Architect, Building Designer or Draftsperson?

In my previous role as a builder, I have witnessed what all three bring to the table. Which one to use, depends on the individual client, project, and budget. Here is my take on a very basic view of each:


To be recognised as an architect, they need to be registered as an architect, have a degree in architecture, and hold the necessary liability insurance. The process of becoming an architect can take up to 7 years. An architect usually provides quite detailed information which an ‘in-house’ building designer or draftsperson usually draws to the architect’s vision. An architect may also be involved during the build stage acting as contract administrators for a fee. If you have a large budget, and need a visually stunning design, an architect may be what you need.

building designer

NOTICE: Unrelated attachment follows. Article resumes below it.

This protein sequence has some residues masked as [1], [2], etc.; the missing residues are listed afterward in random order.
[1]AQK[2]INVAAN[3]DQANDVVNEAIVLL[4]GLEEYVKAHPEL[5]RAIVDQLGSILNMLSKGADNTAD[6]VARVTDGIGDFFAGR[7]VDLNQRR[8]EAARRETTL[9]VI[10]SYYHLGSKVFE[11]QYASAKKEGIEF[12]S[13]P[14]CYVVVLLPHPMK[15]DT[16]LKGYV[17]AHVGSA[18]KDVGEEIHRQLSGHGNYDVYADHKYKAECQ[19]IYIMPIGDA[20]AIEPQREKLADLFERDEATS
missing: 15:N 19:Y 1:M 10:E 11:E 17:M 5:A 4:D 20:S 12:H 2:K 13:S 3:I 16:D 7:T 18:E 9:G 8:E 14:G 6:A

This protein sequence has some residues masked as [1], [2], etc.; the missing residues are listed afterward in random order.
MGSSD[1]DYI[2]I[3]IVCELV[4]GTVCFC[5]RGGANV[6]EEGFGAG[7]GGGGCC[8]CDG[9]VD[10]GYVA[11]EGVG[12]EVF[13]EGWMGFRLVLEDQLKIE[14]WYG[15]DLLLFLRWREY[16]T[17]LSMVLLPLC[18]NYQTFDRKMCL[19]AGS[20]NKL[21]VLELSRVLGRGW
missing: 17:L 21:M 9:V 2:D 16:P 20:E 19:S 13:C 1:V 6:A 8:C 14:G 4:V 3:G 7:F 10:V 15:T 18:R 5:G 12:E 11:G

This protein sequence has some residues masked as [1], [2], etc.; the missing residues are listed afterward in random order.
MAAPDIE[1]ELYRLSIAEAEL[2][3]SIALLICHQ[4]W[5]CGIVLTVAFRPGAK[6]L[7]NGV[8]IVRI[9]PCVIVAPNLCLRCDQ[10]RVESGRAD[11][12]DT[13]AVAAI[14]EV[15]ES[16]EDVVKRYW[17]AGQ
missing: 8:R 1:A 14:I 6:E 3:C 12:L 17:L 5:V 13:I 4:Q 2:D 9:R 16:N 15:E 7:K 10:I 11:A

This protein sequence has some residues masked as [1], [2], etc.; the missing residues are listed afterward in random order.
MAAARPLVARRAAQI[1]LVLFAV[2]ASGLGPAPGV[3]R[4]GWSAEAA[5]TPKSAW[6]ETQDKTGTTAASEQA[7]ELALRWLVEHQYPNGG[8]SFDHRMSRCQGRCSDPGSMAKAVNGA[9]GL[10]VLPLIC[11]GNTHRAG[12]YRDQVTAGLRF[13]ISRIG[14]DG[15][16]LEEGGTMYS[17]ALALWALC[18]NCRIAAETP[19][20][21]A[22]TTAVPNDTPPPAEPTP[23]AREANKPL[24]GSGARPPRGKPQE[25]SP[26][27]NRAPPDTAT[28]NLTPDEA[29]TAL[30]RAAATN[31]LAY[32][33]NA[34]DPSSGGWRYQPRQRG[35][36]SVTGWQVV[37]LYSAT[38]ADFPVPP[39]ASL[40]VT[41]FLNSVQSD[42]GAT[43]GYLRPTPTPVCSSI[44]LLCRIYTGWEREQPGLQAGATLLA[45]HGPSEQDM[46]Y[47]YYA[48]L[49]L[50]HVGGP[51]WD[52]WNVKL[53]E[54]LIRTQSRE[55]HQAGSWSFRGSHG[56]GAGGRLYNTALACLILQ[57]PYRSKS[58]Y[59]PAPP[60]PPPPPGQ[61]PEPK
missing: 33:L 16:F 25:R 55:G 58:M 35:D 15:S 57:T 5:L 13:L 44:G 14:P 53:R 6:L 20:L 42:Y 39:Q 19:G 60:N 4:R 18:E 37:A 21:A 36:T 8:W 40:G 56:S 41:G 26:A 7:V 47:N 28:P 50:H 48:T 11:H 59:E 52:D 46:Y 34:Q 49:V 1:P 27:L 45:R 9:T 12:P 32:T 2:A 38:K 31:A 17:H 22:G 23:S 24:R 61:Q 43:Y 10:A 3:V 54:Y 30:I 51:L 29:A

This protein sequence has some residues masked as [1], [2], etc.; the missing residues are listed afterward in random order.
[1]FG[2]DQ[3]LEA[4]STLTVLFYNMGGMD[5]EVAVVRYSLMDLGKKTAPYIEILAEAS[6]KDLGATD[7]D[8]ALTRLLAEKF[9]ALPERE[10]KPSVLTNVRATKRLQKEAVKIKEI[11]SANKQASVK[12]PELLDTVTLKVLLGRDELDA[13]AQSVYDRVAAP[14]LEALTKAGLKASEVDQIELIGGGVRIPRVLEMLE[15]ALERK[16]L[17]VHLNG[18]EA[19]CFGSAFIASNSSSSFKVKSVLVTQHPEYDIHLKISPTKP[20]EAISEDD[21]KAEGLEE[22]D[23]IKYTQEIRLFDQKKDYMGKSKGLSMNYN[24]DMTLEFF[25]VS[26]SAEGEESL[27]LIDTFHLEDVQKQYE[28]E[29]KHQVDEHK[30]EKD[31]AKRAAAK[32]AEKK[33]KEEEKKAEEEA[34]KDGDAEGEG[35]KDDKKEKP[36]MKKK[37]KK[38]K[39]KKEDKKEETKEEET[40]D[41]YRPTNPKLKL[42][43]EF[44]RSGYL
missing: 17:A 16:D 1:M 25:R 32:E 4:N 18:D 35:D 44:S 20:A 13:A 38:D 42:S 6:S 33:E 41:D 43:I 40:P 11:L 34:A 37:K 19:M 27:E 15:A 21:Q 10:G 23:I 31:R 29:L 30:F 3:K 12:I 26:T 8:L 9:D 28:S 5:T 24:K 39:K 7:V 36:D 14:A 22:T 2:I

To be recognised as a building designer in Victoria, Tasmania and Queensland, a building designer must be registered. Other states are in the process of formal registration to improve the quality of building design. Quite often, a draftsperson will look to advance their knowledge and skill and seek further education to become a building designer.

A building designer usually completes a 2-year Diploma in Building Design. The focus is a little less time/expense on the artistic process (see architect) and more on the practical use of space and energy-efficient design which are still visually appealing. If you are after a design of common sense, and the right ideas to reduce builder costs and maintenance, choose a building designer or a good draftsperson.


There is no formal qualification required to be recognised as a draftsperson. Some study drafting at TAFE, and some learn their skills on the job. A draftsperson will offer advice based on your input and produce plans of varying quality depending on their experience.


For the record, although I am a building designer, my rates are comparable with standard draftsperson rates. The most important aspect of your decision is to choose someone who shows a genuine interest in your needs and is not afraid to suggest options to achieve the best outcome for you and your budget. Builders are on the front line, so they see who is good at their job, and who is not, so ask them for recommendations.